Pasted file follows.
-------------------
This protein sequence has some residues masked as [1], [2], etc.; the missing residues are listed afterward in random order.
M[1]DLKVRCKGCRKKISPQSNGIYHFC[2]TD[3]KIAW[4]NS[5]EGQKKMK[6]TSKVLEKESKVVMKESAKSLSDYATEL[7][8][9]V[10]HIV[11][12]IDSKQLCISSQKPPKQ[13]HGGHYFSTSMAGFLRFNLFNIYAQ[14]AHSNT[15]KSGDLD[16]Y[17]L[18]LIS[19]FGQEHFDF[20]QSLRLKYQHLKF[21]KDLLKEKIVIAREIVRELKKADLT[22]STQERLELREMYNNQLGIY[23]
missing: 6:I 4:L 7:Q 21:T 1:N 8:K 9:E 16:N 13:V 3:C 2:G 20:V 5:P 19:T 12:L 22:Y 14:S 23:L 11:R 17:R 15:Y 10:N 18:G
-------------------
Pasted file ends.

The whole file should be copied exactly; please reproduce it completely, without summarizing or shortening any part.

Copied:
This protein sequence has some residues masked as [1], [2], etc.; the missing residues are listed afterward in random order.
M[1]DLKVRCKGCRKKISPQSNGIYHFC[2]TD[3]KIAW[4]NS[5]EGQKKMK[6]TSKVLEKESKVVMKESAKSLSDYATEL[7][8][9]V[10]HIV[11][12]IDSKQLCISSQKPPKQ[13]HGGHYFSTSMAGFLRFNLFNIYAQ[14]AHSNT[15]KSGDLD[16]Y[17]L[18]LIS[19]FGQEHFDF[20]QSLRLKYQHLKF[21]KDLLKEKIVIAREIVRELKKADLT[22]STQERLELREMYNNQLGIY[23]
missing: 6:I 4:L 7:Q 21:T 1:N 8:K 9:E 16:N 13:V 3:C 2:G 20:V 5:P 19:T 12:L 22:Y 14:S 23:L 11:R 17:R 15:Y 10:N 18:G